Whether your ecommerce company is just trying to keep things ticking along, or one of the lucky ones with increased demand, it can be hard to stay focused on your customers.

In both cases, you’re much busier with day-to-day stuff, and handling more inquiries. You’re also trying to seize opportunities that will boost your business.

Amidst all this, you don’t want to lose sight of what your customers actually need. You want to help them however you can, and take the opportunity to build a rapport.

One company that’s doing this brilliantly is Ember, creator of the world’s first temperature control mugs. That’s right: no more tepid teas or luke-warm lattes (unless you like them that way).

The Ember team, modelling their temperature control mugs

Based in Los Angeles, Ember has a team of around 70 people, who are all now working from home.

Their major retail partners like Apple, Best Buy, and Williams-Sonoma have obviously closed their physical stores, but thankfully people like Best Buy are strong for ecommerce. On these retailers’ sites, plus Amazon and ember.com, business hasn't slowed down. And they’ve even seen their NPS (Net Promoter Score) improve recently.

So what’s their secret for keeping customers happy in this difficult time? We asked their Customer Experience Director, Tom Tejada for tips.

1. Don't lose sight of your main customer metric

We’ve always prided ourselves on being customer-centric, and one of our main metrics is our NPS (Net Promoter Score). This is kind of our guiding light right now, and it’s helping us stay focused on our customers.

2. Keep an eye on follow ups

Usually when we respond to a customer’s inquiry via email, they’ll take a few hours or even a few days to reply. Now they’re getting back to us almost immediately – probably because they’re working from home so they don’t have to wait for the weekend or after work to reply.

We try to bear this in mind when we’re responding to emails. We want to make sure we’re following up just as quickly as customers are replying.

3. Personalize messages and have a proper conversation

We’ve always tried to personalize our responses but we’re doing this even more lately. In emails, customers have been saying ‘hope you’re staying healthy!’ so we’ll ask how they’re doing too. We use it as an opportunity to connect and build a rapport.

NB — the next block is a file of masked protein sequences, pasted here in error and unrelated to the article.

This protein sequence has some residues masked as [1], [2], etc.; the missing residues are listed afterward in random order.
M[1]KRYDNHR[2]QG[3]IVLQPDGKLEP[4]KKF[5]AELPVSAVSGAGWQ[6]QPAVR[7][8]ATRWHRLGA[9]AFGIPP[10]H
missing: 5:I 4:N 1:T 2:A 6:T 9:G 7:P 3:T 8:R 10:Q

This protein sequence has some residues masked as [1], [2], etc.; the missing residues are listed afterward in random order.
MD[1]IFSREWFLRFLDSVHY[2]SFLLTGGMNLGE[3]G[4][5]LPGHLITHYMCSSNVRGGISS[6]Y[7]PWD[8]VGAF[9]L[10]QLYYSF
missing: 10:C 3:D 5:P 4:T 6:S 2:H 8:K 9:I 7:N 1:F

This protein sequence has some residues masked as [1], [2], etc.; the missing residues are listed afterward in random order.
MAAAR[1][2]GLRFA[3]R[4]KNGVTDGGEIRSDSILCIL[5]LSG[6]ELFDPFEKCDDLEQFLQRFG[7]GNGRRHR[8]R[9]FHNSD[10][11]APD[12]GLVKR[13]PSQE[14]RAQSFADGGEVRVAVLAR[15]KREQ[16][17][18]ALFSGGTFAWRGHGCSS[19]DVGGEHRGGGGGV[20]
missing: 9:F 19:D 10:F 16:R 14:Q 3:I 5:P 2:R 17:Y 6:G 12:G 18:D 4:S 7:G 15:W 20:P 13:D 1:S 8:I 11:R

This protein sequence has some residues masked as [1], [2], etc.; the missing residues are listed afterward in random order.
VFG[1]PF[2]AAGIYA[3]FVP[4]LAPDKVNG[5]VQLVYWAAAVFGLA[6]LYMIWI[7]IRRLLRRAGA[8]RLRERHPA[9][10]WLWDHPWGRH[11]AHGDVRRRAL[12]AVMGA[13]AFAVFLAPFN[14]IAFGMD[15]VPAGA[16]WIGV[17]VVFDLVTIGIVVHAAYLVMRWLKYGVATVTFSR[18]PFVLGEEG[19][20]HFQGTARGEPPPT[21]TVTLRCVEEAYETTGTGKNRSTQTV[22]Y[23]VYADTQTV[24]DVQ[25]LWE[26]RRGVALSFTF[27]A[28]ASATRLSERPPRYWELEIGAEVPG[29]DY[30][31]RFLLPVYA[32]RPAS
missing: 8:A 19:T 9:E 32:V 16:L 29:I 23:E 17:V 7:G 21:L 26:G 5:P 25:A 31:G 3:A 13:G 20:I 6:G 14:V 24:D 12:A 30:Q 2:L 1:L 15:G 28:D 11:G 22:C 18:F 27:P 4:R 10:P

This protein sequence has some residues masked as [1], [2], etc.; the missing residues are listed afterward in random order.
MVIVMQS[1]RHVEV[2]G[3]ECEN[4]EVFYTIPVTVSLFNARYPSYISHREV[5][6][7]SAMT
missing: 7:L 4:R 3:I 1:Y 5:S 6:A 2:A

The businesses that are doing well right now aren’t going into sales mode when they’re chatting with their customers. They’re checking in and seeing how people are doing.

4. Be flexible

We’re being flexible wherever we can on the side of our customers. For example, we’ve streamlined our replacements process to accommodate delayed shipping times. This means a shorter processing time and a quicker return of mugs to customers, so they can get back to their favorite part of their morning routine.

5. Add value with useful content

Right now, we’re adding value for our customers while they’re at home through content that our marketing team is publishing, such as our work from home Spotify playlist and creative recipes like these:

Ember's Whipped Coffee Recipe
Ember's Immunity Supporting Coffee Recipe

6. Track social media sentiment

We like to track the sentiment for our product, and keep an eye on comments from our NPS, Instagram, and Twitter. This lets the team see ‘Hey, we’re doing great’ or ‘Oh, there’s an opportunity here.’ And the closer to real time that information is, the faster – and better – we can help our customers.

7. Remember that happy customers can become promoters

In our customer experience training, we tell team members that Ember creates owners, one product at a time; we create supporters one conversation at a time, and we create promoters, one relationship at a time.



Some great tips from Ember there. We hope you and your team will find them helpful, and here are some other resources to help you stay focused:

Want a proper conversation on the best customer metrics to track, or just want to chat with other humans while you’re working from home?! Cosy up with a beverage of your choice (ideally a temperature-controlled one), and join the Geckoboard community: Made to Measure.